Monday, October 29, 2012
Show your credit worthiness!
Many people make the mistake of rushing to cancel credit cards in an effort to improve their credit score. Bad idea. High balances are the problem; your credit score is based on your balances relative to your available credit. Those cancelled cards represented "available credit" so canceling then could actually hurt your score!
Ideally, you want to have a few credit cards with reasonable interest rates that you use regularly and pay off promptly. Look at your credit card limits and calculate 30% of each card's limit. Consider that your upper spending limit and stay within it. Same goes for any lines of credit. Follow the 30% rule and stay on top of payments.
Paying down your debts to under 30 per cent is a great way to boost your credit score. If you need to carry a balance, it's better to be below the limit on more than one card, than at or over the limit on one card.
Please call me if you have a question pertaining to your mortgage or if you are looking to buy, refinance or pay out debts on your current mortgage to take advantage of the low rates.
Victor Peca - C#416-888-4934 FSCO Lic#M09001613
Tuesday, October 23, 2012
By Kimberly Palmer | U.S.News & World Report LP – Thu, 27 Sep, 2012
Living to 100 is expensive, but taking time to run through this annual checklist will help you afford it. Here are 17 steps to a more secure financial life:
-- Analyze your spending over the last month to see where your money is going and where you might be able to cut back to add more to your savings. Many banks offer free money tracking through online accounts, and money-tracking tools such as Mint.com make it easier to follow the dollars, too.
-- Calculate how much money you want to have saved before you retire (online calculators can help). For a shortcut, multiply your current annual salary by 12. Figure out how close you are to reaching that goal and what needs to change, such as working longer or saving more, to reach it.
-- Check up on the investment fees you are currently paying through your retirement accounts and consider whether it makes sense to shift into lower-fee funds.
-- Make sure you are taking advantage of all tax breaks available to you. Retirement savings accounts such as 401(k)s and IRAs (in Canada RSPs and RESPs) offer a variety of tax advantages. Check with your human resources department to see if there are any employee benefits you're not taking advantage of.
-- Balance your portfolio once a quarter to make sure it reflects your current age and ideal risk level. For a 30-something, that might mean 70 percent in stocks and 30 percent in bonds and other, more-conservative securities. For a 60-something, it might mean the reverse combination.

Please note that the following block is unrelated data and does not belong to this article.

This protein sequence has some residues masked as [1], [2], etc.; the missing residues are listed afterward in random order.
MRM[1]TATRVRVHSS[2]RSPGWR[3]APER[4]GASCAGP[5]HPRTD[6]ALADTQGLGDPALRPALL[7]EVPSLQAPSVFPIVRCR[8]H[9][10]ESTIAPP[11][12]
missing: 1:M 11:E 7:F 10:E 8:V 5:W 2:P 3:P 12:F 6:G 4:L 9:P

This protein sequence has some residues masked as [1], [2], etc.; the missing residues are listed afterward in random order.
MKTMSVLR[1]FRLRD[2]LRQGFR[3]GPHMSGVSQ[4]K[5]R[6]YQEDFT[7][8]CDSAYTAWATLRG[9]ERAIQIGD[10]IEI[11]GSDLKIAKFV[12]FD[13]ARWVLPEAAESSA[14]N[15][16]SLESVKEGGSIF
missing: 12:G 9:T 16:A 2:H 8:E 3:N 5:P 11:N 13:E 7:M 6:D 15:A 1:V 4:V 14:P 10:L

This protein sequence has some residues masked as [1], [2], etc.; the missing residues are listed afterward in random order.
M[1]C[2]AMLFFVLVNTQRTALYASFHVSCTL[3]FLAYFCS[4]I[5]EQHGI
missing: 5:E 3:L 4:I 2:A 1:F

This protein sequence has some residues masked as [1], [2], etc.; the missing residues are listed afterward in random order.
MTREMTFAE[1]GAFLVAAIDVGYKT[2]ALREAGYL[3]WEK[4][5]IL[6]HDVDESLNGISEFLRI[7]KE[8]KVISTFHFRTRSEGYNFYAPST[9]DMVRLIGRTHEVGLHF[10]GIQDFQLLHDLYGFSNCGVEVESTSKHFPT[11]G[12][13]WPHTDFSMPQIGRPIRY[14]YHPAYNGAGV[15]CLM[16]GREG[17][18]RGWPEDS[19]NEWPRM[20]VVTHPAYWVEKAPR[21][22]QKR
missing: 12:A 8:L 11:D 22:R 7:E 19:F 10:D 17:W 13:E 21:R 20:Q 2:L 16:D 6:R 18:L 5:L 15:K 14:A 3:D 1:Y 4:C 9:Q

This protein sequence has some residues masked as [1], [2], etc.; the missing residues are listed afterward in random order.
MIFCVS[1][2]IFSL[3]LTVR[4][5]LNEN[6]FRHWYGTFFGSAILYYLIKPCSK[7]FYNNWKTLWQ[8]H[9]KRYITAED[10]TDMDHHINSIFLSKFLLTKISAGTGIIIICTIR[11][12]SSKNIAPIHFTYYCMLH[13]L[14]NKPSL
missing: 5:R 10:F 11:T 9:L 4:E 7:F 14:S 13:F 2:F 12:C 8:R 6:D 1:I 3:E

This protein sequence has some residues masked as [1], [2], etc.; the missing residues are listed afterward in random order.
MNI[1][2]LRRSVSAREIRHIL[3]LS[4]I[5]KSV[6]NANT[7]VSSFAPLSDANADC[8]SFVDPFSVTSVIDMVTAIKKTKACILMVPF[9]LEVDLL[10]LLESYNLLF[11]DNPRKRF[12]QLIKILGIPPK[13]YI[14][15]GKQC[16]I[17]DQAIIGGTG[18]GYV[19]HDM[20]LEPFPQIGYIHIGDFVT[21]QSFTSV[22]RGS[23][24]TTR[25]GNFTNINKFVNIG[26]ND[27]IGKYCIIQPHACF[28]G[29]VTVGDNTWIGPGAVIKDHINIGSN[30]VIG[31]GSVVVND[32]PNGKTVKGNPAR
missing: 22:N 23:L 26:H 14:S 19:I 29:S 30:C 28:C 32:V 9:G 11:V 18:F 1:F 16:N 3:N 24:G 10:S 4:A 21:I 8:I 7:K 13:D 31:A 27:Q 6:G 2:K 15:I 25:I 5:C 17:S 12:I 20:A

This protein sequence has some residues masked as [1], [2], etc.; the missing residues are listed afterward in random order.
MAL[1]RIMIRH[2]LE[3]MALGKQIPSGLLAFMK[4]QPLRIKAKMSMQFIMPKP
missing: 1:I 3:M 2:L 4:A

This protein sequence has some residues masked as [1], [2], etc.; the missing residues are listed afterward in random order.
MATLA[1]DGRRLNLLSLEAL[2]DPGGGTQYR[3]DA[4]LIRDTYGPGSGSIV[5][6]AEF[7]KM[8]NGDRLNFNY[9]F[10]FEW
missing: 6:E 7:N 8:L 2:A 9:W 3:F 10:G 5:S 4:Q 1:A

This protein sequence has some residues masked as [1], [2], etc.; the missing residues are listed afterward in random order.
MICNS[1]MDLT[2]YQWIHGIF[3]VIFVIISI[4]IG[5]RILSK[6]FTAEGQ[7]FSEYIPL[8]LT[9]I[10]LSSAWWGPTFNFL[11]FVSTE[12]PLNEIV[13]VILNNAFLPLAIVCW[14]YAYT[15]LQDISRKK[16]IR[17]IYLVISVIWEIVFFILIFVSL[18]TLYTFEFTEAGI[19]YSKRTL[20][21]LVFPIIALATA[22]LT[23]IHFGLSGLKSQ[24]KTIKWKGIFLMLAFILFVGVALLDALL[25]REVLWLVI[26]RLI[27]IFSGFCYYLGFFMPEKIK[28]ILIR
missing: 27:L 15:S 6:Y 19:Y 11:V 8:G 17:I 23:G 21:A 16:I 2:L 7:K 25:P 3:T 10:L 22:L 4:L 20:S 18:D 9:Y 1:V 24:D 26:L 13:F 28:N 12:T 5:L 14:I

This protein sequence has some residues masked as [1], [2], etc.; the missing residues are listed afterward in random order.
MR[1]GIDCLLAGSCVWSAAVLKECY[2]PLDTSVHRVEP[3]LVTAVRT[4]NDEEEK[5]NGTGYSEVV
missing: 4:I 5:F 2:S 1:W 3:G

-- Explore lifestyle changes that could boost your personal savings rate. Does it make sense to live with other family members in a cross-generational household? Will it make sense to do so in the future?
20s and 30s:
-- Write a will, and also consider creating durable power of attorney and healthcare proxy documents.
-- Make sure you have an appropriate amount of life insurance, especially if family members depend on your income.
-- Increase your savings rate over time until you reach your goal percentage. For a 20-something without a pension, the goal percentage might be 20 percent of one's income. Automate savings through your bank accounts or paycheck.
-- Minimize the amount of debt that you carry, especially high-interest debt, such as credit card debt. If you do carry such debt, make a plan to aggressively pay it off.
40s and 50s:
-- Review the support you currently provide to family members, such as parents or adult children, and consider whether it is negatively affecting your own financial security and ability to save. If it is, consider whether it makes sense to provide such extensive support, or if there's an alternative.
-- Consider whether you should buy long-term care insurance. Those with assets worth more than $50,000 might find that long-term care insurance allows them to afford assisted living or nursing-home care, should they need it.
60s and up:
-- Investigate whether purchasing an annuity would provide extra financial security in the future. People without pensions can benefit from the steady payouts that annuities provide.
-- Develop a plan to continue working in retirement, whether it's in your current field or a new one. If you are approaching retirement, start taking steps to implement that plan, such as getting more training or certifications.
-- Maximize Social Security payments by delaying benefits until age 70, if possible.
-- Consider if you would like to donate any money to charity and if so, make plans to do so.
-- Guard yourself against scams by avoiding offers that sound too good to be true, sharing your Social Security number and other personal information online or with strangers, and reporting any suspicious charges on your bank accounts or credit cards.
Thursday, October 18, 2012
Canada housing outlook forces critical homeowner decisions
Despite disheartening figures, Canadians still have good reason to be optimistic about biggest investment of their lives.
The latest data out of Canada's housing markets suggests a sustained downward trend. With the potential for bubbles to burst from coast to coast, do Canadians see their homes as an investment or a place to live? And how is the downturn affecting buying decisions?
By the numbers